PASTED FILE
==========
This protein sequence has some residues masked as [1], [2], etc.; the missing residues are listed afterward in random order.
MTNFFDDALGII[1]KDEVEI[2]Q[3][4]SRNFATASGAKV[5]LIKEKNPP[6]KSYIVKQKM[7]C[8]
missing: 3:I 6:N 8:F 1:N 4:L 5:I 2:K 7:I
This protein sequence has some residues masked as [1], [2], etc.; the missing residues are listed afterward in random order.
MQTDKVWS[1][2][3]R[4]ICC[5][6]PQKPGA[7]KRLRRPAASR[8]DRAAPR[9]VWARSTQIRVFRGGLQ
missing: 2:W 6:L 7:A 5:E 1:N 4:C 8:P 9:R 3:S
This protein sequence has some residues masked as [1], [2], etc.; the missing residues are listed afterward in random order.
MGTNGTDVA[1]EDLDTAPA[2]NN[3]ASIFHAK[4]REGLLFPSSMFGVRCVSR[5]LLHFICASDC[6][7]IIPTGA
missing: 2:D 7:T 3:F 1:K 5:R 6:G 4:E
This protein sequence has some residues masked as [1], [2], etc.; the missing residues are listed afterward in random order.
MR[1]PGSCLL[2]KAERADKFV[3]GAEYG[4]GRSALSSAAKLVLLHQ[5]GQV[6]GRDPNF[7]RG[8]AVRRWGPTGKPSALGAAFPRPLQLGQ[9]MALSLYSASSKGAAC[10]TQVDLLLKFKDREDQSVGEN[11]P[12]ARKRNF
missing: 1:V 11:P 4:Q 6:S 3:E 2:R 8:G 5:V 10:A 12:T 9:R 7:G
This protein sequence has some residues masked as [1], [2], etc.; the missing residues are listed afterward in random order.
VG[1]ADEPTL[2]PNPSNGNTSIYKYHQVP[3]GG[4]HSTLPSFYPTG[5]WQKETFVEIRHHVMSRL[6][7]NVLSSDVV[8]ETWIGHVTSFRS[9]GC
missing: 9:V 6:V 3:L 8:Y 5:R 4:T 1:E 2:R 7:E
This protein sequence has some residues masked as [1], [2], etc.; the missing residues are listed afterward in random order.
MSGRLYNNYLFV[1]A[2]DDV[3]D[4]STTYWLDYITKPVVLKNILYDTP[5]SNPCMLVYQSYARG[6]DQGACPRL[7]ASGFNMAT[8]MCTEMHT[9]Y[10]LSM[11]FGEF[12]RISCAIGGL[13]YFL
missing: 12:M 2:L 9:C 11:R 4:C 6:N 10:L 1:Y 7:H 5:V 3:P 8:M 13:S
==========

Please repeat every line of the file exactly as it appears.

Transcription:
This protein sequence has some residues masked as [1], [2], etc.; the missing residues are listed afterward in random order.
MTNFFDDALGII[1]KDEVEI[2]Q[3][4]SRNFATASGAKV[5]LIKEKNPP[6]KSYIVKQKM[7]C[8]
missing: 3:I 6:N 8:F 1:N 4:L 5:I 2:K 7:I
This protein sequence has some residues masked as [1], [2], etc.; the missing residues are listed afterward in random order.
MQTDKVWS[1][2][3]R[4]ICC[5][6]PQKPGA[7]KRLRRPAASR[8]DRAAPR[9]VWARSTQIRVFRGGLQ
missing: 2:W 6:L 7:A 5:E 1:N 4:C 8:P 9:R 3:S
This protein sequence has some residues masked as [1], [2], etc.; the missing residues are listed afterward in random order.
MGTNGTDVA[1]EDLDTAPA[2]NN[3]ASIFHAK[4]REGLLFPSSMFGVRCVSR[5]LLHFICASDC[6][7]IIPTGA
missing: 2:D 7:T 3:F 1:K 5:R 6:G 4:E
This protein sequence has some residues masked as [1], [2], etc.; the missing residues are listed afterward in random order.
MR[1]PGSCLL[2]KAERADKFV[3]GAEYG[4]GRSALSSAAKLVLLHQ[5]GQV[6]GRDPNF[7]RG[8]AVRRWGPTGKPSALGAAFPRPLQLGQ[9]MALSLYSASSKGAAC[10]TQVDLLLKFKDREDQSVGEN[11]P[12]ARKRNF
missing: 1:V 11:P 4:Q 6:S 3:E 2:R 8:G 5:V 10:A 12:T 9:R 7:G
This protein sequence has some residues masked as [1], [2], etc.; the missing residues are listed afterward in random order.
VG[1]ADEPTL[2]PNPSNGNTSIYKYHQVP[3]GG[4]HSTLPSFYPTG[5]WQKETFVEIRHHVMSRL[6][7]NVLSSDVV[8]ETWIGHVTSFRS[9]GC
missing: 9:V 6:V 3:L 8:Y 5:R 4:T 1:E 2:R 7:E
This protein sequence has some residues masked as [1], [2], etc.; the missing residues are listed afterward in random order.
MSGRLYNNYLFV[1]A[2]DDV[3]D[4]STTYWLDYITKPVVLKNILYDTP[5]SNPCMLVYQSYARG[6]DQGACPRL[7]ASGFNMAT[8]MCTEMHT[9]Y[10]LSM[11]FGEF[12]RISCAIGGL[13]YFL
missing: 12:M 2:L 9:C 11:R 4:C 6:N 10:L 1:Y 7:H 5:V 3:P 8:M 13:S